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Martin P.N. Gent

The persistence of effects of paclobutrazol or uniconazol on stem elongation was determined for several years after large-leaf Rhododendron and Kalmia latifolia were treated with a single-spray application of these triazol growth-regulator chemicals. Potted plants were treated in the second year from propagation, and transplanted into the field in the following spring. The elongation of stems was measured in the year of application and in the following 2 to 4 years. Treatments with a wide range of doses were applied in 1991, 1992, or 1995. For all except the most-dilute applications, stem elongation was retarded in the year following application. At the highest doses, stem growth was inhibited 2 years following application. The results could be explained by a model of growth regulator action that assumed stem elongation was inversely related to amount of growth regulator applied. The dose response coefficient for paclobutrazol was less than that for uniconazol. The dose that inhibited stem elongation one-half as much as a saturating dose was about 0.5 and 0.05 mg/plant, for paclobutrazol and uniconazol, respectively. The dose response coefficient decreased exponentially with time after application, with an exponential time constant of about 2/year. The model predicted a dose of growth regulator that inhibited 0.9 of stem elongation immediately after application would continue to inhibit 0.5 of stem elongation in the following year.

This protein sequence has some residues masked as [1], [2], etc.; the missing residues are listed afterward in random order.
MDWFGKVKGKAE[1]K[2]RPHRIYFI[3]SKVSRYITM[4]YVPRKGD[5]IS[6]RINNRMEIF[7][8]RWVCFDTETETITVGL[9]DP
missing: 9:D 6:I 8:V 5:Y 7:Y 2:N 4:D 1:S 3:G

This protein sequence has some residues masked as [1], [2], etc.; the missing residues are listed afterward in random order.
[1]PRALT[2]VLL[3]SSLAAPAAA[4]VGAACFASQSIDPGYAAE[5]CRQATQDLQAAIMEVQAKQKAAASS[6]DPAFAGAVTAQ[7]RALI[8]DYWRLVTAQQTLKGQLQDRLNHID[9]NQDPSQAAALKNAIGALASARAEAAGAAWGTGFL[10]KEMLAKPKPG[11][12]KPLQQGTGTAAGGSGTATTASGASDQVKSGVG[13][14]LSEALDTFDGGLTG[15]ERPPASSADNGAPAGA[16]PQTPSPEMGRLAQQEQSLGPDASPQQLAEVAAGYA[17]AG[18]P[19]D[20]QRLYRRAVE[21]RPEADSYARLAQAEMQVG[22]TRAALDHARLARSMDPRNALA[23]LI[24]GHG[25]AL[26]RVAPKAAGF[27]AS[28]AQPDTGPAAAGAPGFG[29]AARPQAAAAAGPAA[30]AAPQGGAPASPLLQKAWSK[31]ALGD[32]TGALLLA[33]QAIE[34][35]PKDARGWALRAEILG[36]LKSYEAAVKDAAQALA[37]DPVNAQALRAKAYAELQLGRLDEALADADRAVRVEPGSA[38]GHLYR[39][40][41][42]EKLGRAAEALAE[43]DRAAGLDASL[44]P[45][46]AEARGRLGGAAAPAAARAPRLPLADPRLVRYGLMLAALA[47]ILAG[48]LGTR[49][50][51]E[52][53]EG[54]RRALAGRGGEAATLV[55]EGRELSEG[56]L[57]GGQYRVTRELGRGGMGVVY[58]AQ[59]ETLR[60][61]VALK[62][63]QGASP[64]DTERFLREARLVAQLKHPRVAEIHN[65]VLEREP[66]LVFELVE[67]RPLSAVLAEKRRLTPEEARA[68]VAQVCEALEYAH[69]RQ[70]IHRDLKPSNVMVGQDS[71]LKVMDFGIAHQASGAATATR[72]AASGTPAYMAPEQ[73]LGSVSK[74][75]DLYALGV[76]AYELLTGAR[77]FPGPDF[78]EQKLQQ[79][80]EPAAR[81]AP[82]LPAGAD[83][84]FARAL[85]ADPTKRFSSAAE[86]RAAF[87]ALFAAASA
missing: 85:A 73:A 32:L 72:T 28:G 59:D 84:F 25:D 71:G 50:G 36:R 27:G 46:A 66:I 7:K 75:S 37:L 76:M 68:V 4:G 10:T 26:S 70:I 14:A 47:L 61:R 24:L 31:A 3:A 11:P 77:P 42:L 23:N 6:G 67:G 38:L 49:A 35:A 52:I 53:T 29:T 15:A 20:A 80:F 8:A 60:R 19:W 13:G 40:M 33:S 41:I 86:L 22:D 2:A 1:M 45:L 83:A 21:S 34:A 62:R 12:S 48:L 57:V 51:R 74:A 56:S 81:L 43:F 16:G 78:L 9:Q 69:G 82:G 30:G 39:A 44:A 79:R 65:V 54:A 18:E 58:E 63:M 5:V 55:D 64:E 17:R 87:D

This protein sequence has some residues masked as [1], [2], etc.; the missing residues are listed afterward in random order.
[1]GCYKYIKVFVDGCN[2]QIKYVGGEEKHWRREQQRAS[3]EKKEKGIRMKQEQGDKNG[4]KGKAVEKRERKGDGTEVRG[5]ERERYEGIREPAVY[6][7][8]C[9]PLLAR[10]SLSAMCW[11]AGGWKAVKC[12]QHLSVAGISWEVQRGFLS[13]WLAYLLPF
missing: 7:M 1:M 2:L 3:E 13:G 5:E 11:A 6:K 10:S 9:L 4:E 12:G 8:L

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Brent L. Black, Martin J. Bukovac, and Jerome Hull Jr.

Post-bloom fruit thinning of spur-type `Delicious' with NAA may occasionally result in excessive small fruit (50 - 67 mm) not correlated with crop load. We evaluated the effect of carrier volume and time of application on incidence of small fruit over three growing seasons. A constant dose of NAA (30 g·ha-1) was applied in 230 to 2100 liter·ha-1 at about 10 mm king fruit diameter (KFD). Amount of NAA-induced small fruit differed from year to year, but there was no significant effect of carrier volume in any given year. NAA (15 mg·liter-1) was applied as a dilute spray at 5 to 22 mm KFD. Time of application influenced fruit size distribution at harvest in only one of three years. The incidence of small fruit appeared more closely related to temperature during spray application than to carrier volume or time of application. The effect of NAA on growth rate of king fruit with minimal competition (branches hand thinned, no lateral fruit) was determined over the first month after thinning. There was no pronounced effect of NAA on post-treatment growth rate. In a related study, NAA caused a significant decrease in fruit size when two or more fruit were competing on the same spur, while fruit size in the absence of intra-spur competition was not significantly reduced.